RNI is difficult to calculate given the current data base but one can use the standard household equivalent income calculations from the HYES data (i.e. not the national accounts). Between 1982 and 2018, real private incomes based on the GDP/Pareto measure rose 1.2 percent p.a. but because of the rise in inequality (incomes rose faster for the rich than the poor) the annual rise on a RNI/Sen basis was 1.0 percent. The cumulative difference was 6.0 percent. In effect, the RNI level was in 2018 where the GDP level was the same in 2013/5; growth had been retard by a month a year as a result of distributional policy.
While I have taken a Sennian approach here, at the distributional policy level the Atkinson approach (the Atkinson index, also known as the Atkinson measure or Atkinson inequality measure). Proposition 8 is relevant to it. (For an extension, see Proposition 9)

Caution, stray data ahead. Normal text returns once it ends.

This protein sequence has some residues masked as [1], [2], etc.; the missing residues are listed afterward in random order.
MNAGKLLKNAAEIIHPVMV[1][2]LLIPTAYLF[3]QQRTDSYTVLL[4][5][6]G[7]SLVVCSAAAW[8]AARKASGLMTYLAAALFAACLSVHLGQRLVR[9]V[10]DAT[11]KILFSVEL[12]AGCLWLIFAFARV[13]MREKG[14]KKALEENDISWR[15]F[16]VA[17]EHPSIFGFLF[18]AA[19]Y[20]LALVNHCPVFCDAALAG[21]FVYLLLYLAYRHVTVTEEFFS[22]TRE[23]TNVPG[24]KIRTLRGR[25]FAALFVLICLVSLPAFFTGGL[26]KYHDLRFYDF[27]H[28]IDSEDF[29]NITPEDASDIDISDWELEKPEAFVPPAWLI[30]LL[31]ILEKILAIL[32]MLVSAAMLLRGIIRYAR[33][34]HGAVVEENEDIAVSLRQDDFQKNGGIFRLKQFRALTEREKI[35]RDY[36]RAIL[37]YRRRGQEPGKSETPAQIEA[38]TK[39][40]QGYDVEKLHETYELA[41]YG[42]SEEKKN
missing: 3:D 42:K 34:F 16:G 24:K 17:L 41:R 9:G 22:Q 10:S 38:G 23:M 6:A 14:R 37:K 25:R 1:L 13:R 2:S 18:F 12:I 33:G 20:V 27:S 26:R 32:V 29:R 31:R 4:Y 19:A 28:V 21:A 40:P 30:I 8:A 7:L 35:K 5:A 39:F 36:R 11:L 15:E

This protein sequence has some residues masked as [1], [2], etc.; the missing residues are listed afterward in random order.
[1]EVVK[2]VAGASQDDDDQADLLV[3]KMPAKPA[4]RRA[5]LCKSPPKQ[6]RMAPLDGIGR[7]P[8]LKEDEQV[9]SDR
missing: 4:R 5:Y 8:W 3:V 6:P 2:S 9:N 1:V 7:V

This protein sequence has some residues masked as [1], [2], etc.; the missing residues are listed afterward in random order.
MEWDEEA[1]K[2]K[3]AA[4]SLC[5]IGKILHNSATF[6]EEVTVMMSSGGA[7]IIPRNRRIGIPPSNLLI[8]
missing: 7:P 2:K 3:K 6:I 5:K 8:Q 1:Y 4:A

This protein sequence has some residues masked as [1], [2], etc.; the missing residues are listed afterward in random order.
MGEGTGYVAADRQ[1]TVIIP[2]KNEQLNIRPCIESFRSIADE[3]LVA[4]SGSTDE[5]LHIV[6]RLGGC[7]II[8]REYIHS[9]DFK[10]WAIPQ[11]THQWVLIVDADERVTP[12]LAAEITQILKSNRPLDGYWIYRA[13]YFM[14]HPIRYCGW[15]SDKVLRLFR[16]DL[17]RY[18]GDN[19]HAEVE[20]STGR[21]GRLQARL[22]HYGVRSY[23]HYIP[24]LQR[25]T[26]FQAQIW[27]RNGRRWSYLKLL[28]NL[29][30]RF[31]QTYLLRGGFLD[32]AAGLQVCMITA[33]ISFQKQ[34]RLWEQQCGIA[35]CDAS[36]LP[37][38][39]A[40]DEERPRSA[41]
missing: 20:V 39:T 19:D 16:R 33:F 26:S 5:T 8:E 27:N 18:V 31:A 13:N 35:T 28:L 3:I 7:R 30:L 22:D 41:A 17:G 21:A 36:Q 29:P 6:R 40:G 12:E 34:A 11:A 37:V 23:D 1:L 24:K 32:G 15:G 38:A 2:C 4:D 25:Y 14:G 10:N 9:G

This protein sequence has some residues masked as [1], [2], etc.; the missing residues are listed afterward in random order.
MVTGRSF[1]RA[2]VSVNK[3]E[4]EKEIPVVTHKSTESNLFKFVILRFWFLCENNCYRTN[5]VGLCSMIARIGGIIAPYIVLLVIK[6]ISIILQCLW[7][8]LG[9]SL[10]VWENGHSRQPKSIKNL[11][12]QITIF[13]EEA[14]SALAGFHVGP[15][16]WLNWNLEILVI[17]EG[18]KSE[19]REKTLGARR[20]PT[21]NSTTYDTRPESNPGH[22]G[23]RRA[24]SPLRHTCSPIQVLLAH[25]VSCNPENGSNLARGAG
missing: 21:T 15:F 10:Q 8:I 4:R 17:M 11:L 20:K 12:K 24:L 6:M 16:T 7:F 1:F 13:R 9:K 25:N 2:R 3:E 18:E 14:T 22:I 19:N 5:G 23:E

Proposition 8: Government spending needs to be included at full value rather than cost.
Government services are measured in the SNA framework at cost, whereas private production is measured in terms of the value to the consumer. We know something about the value of government services – or at least the Treasury thinks it does.
It takes that $100 of government spending (as measured conventionally) displaces $112 of private production. The logic which follows is that the government commits itself to spending only what it values the service at 112 percent of the nominal cost.
It is not hard to see why this might happen. For instance, the provision of public healthcare is considerably cheaper than private provision via, say, insurance. The additional cost of private insurance is thought to be more expensive than (12/112 =) 11 percent of total costs (which is a reason why US health care is so expensive but relatively ineffective).
Moreover, when some New Zealander receives $100 of public healthcare the other five million are likely to be pleased that the expenditure has happened because it gives them some comfort that if we need the service they will get it too. (Were they each to pay .01 cent for that comfort, the value of the $100 of care would be $150 to the nation.)